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coastal plants
Caesalpinia bonduc

updated Oct 2016
Where seen? This rare prickly plant is only seen in Pulau Semakau, Lazarus Island and Pulau Senang. According to Hsuan Keng, it was found near the sea in bushes. According to Tomlinson, it is aldo found inland in secondary forests up to an altitude of 850m. According to Giesen, it is recorded throughout Southeast Asia but is scarce in Sumatra, Borneo and the Philippines. Elsewhere, it is also called the Grey nicker bean plant, refering to the seeds.

Features: A coarse climbing vine (5-15m long) to a prickly shrub. The compound leaf is bipinnate, i.e., resembles a feather, with 12-24 leaflets (2-4cm long) arranged on side branches on a main leaf branch. The entire compound leaf is up to 1m long. The plant is armed with hooked prickles. Flowers in a cluster (up to 50cmm long) yellow with reddish streaks. Flowers are of one sex only. The fruit pods (6-9cm long) armed with numerous rigid spines. The fruit splits open when ripe to reveal 1-2 seeds which are oval, smooth and grey.

Sometimes mistaken for Maiden's jealousy (Tristellateia australasiae) especially when in bloom.

Human uses: According to Giesen, root is used to treat stomach aches and to stimulate the appetite.

Status and threats: This tree is listed as 'Critically Endangered' in the Red List of threatened plants of Singapore.

Pulau Semakau, Dec 08

Pulau Semakau, Feb 12

Pulau Semakau, Oct 11

Pulau Semakau, Nov 11

Pulau Semakau, Nov 11
Developing flowers.
Pulau Semakau, Dec 08

Pulau Semakau, Nov 11

Pulau Semakau, Nov 11

Pulau Semakau, Dec 08

Pulau Semakau, Nov 11

Bonduc on Singapore shores

Photos of Bonduc for free download from wildsingapore flickr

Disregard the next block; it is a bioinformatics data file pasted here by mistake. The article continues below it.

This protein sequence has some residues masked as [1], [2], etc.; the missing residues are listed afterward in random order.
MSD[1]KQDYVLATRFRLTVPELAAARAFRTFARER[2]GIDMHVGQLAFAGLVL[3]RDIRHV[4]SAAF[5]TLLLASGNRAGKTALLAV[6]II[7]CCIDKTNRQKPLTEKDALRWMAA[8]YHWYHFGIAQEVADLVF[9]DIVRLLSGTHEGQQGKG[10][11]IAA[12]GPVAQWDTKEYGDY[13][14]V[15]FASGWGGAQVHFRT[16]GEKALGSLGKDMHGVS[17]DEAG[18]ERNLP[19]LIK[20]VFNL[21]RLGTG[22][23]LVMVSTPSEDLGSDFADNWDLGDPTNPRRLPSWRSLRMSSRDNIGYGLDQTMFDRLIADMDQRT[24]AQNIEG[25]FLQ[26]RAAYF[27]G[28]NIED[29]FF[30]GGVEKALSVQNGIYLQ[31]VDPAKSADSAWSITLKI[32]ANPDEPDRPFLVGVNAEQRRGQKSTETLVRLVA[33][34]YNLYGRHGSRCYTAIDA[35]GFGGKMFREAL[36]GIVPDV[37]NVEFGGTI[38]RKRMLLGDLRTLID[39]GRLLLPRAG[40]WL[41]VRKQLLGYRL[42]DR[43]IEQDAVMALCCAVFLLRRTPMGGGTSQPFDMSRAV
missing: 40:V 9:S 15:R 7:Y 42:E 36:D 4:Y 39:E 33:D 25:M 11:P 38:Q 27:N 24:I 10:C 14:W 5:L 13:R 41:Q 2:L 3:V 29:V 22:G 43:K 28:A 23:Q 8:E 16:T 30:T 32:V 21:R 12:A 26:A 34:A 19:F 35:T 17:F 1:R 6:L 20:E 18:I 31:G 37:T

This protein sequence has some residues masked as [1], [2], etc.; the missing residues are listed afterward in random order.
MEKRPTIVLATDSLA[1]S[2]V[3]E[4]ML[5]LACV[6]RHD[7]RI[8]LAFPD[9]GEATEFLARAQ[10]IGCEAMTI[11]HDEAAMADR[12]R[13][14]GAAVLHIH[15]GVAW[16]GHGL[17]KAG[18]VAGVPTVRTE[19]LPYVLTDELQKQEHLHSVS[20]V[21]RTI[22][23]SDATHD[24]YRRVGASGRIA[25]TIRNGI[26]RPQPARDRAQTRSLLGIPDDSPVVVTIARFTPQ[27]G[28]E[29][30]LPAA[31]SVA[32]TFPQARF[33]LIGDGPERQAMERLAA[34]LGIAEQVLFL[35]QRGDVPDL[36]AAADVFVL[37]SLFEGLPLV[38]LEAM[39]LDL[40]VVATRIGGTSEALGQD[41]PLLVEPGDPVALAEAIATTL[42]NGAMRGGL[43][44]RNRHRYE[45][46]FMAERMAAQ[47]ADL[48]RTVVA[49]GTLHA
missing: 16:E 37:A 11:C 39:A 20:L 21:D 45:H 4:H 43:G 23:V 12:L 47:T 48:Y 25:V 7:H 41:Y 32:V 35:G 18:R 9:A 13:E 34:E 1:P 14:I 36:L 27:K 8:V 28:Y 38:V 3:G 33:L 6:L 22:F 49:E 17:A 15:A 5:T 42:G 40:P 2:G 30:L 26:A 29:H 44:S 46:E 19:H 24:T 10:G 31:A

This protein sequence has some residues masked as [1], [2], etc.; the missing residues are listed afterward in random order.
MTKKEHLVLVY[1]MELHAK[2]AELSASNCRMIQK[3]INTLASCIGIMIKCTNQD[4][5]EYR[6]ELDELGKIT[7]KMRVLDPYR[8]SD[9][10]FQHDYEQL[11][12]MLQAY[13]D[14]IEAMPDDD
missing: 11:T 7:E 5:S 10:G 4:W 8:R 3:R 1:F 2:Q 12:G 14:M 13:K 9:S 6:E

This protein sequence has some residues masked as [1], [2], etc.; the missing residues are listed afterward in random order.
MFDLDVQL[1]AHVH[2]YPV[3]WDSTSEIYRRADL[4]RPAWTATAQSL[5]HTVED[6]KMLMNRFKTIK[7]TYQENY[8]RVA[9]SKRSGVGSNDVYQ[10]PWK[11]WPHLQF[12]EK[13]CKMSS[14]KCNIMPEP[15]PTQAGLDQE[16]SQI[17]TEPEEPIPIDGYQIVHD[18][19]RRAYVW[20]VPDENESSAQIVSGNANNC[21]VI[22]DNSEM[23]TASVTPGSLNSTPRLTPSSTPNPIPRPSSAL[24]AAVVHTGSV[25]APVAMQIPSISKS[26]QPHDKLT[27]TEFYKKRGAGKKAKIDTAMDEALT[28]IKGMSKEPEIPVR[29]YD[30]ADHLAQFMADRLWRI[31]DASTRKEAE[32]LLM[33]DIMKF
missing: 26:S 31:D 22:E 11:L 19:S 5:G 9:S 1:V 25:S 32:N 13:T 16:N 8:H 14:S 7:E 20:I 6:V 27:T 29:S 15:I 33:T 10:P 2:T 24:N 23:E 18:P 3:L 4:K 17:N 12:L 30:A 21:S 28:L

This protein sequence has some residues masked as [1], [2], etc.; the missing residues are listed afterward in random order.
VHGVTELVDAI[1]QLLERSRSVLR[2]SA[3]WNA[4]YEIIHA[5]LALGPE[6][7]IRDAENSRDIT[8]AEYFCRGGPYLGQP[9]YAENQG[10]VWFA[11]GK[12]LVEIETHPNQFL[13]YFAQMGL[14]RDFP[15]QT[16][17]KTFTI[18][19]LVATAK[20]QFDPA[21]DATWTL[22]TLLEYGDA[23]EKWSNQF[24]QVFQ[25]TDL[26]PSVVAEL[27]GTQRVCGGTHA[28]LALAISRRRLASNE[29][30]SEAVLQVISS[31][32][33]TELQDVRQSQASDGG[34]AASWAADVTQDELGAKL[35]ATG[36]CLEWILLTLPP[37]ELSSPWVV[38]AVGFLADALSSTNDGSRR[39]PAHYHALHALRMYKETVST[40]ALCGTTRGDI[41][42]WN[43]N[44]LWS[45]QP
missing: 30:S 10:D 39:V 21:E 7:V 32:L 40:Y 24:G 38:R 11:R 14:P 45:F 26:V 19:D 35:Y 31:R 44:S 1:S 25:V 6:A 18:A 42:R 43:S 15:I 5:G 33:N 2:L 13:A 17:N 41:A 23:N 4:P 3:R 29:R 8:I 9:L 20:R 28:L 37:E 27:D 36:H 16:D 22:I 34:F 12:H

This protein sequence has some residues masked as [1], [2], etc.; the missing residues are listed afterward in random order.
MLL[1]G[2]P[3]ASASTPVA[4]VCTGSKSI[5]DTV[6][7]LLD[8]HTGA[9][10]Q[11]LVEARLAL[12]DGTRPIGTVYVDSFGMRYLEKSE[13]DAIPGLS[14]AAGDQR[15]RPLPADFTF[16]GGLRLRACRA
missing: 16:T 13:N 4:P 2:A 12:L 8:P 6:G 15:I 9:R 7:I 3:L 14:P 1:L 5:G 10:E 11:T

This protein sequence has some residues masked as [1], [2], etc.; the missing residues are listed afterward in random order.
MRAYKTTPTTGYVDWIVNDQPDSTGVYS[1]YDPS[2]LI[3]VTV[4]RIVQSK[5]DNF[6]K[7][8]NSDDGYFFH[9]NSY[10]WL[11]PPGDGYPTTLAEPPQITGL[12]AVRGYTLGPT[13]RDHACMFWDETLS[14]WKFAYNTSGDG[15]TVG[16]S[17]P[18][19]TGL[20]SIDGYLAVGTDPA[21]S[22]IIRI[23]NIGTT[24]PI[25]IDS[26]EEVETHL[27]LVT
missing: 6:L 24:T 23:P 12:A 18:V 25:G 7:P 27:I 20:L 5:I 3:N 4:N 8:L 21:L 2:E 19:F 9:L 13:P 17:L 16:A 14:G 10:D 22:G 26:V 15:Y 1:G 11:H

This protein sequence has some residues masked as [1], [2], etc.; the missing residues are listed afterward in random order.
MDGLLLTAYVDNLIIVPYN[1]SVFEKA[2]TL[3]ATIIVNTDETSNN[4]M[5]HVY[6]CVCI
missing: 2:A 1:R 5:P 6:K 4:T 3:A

Distribution in Singapore on this wildsingapore flickr map


  • Barringtonia asiatica on the NParks Flora and Fauna website: photos and fact sheet.
  • Giesen, Wim and Stephan Wulffraat, Max Zieren and Liesbeth Scholten. 2006. Mangrove Guidebook for Southeast Asia (PDF online downloadable). RAP publication 2006/07 Food and Agriculture Organization of the United Nations Regional Office for Asia and the Pacific Bangkok.


  • Lok, A. F. S. L., W. F. Ang, K. Y. Chong, P. X. Ng, S. Teo, T. K. Yee, C. K. Yeo & H. T. W. Tan, 2011. The status of Caesalpinia bonduc (L.) Roxb. in Singapore. Nature in Singapore, 4: 43-48.
  • Hsuan Keng, S.C. Chin and H. T. W. Tan. 1990, The Concise Flora of Singapore: Gymnosperms and Dicotyledons. Singapore University Press. 222 pp.
  • Tomlinson, P. B., 1986. The Botany of Mangroves Cambridge University Press. USA. 419 pp.
  • Davison, G.W. H. and P. K. L. Ng and Ho Hua Chew, 2008. The Singapore Red Data Book: Threatened plants and animals of Singapore. Nature Society (Singapore). 285 pp.
  • Burkill, I. H., 1993. A Dictionary of the Economic Products of the Malay Peninsula. 3rd printing. Publication Unit, Ministry of Agriculture, Malaysia, Kuala Lumpur. Volume 1: 1-1240; volume 2: 1241-2444.
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